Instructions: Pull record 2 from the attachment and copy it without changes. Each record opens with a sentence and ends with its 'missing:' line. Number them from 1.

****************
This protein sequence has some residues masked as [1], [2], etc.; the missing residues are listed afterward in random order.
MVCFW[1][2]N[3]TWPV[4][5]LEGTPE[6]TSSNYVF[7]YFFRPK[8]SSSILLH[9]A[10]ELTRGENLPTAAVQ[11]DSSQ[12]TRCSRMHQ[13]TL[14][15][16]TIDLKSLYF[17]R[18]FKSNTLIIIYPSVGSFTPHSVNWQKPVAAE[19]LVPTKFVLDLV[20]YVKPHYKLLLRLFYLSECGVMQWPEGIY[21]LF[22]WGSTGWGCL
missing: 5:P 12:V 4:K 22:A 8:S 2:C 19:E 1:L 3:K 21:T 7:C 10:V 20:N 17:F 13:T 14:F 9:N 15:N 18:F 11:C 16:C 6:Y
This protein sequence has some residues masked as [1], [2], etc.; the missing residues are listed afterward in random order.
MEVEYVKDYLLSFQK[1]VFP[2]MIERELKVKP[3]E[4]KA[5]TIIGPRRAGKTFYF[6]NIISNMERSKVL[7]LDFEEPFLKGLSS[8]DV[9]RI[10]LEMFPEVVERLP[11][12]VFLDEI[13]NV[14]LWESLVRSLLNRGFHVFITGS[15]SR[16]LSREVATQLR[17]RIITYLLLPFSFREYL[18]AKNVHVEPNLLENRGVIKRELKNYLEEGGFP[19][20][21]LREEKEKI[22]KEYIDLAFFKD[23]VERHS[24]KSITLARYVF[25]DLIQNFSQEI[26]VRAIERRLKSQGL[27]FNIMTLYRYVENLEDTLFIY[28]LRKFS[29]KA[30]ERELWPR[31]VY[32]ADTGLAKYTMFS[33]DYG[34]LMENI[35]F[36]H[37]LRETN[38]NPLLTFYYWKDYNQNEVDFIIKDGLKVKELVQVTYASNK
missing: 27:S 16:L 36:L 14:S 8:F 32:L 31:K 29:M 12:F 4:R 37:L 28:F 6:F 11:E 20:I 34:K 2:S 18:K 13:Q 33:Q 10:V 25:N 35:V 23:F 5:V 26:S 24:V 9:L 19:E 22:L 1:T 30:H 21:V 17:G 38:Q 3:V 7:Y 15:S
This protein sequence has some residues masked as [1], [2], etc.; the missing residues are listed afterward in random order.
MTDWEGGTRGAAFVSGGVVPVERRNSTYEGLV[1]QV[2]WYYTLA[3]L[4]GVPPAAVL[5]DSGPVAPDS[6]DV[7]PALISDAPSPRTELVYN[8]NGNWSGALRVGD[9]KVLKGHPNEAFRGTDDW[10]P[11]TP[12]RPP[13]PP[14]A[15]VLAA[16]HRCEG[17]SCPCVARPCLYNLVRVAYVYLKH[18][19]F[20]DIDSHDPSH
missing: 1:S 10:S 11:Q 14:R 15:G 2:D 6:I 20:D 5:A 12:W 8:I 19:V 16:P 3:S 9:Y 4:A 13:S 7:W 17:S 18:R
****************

This protein sequence has some residues masked as [1], [2], etc.; the missing residues are listed afterward in random order.
MEVEYVKDYLLSFQK[1]VFP[2]MIERELKVKP[3]E[4]KA[5]TIIGPRRAGKTFYF[6]NIISNMERSKVL[7]LDFEEPFLKGLSS[8]DV[9]RI[10]LEMFPEVVERLP[11][12]VFLDEI[13]NV[14]LWESLVRSLLNRGFHVFITGS[15]SR[16]LSREVATQLR[17]RIITYLLLPFSFREYL[18]AKNVHVEPNLLENRGVIKRELKNYLEEGGFP[19][20][21]LREEKEKI[22]KEYIDLAFFKD[23]VERHS[24]KSITLARYVF[25]DLIQNFSQEI[26]VRAIERRLKSQGL[27]FNIMTLYRYVENLEDTLFIY[28]LRKFS[29]KA[30]ERELWPR[31]VY[32]ADTGLAKYTMFS[33]DYG[34]LMENI[35]F[36]H[37]LRETN[38]NPLLTFYYWKDYNQNEVDFIIKDGLKVKELVQVTYASNK
missing: 27:S 16:L 36:L 14:S 8:F 32:L 31:K 29:M 12:F 4:R 37:L 28:F 6:F 11:E 20:I 34:K 2:S 18:K 13:Q 33:Q 10:V 25:N 35:V 23:F 5:V 26:S 24:V 9:L 19:E 22:L 1:T 30:H 21:V 17:G 38:Q 3:V 7:Y 15:S